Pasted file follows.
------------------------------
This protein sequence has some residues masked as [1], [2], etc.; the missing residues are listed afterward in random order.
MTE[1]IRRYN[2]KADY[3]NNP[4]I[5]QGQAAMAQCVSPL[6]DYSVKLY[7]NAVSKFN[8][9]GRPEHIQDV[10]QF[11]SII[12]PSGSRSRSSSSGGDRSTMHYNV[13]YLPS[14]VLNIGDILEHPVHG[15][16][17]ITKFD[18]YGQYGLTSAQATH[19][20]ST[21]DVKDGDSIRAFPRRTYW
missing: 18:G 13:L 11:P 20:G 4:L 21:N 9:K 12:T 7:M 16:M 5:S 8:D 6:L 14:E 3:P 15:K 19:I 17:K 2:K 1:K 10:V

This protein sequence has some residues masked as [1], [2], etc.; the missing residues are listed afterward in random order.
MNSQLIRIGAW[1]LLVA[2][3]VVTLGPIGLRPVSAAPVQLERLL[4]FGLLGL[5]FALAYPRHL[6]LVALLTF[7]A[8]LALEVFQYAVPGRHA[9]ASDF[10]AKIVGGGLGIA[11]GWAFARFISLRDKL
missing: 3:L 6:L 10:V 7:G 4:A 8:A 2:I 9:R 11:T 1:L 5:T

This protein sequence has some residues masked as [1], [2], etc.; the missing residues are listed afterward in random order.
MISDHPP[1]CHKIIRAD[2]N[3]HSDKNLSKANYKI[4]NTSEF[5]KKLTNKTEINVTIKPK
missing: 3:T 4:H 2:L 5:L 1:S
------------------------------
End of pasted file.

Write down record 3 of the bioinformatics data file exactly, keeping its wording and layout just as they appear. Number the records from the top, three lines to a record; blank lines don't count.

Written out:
This protein sequence has some residues masked as [1], [2], etc.; the missing residues are listed afterward in random order.
MISDHPP[1]CHKIIRAD[2]N[3]HSDKNLSKANYKI[4]NTSEF[5]KKLTNKTEINVTIKPK
missing: 3:T 4:H 2:L 5:L 1:S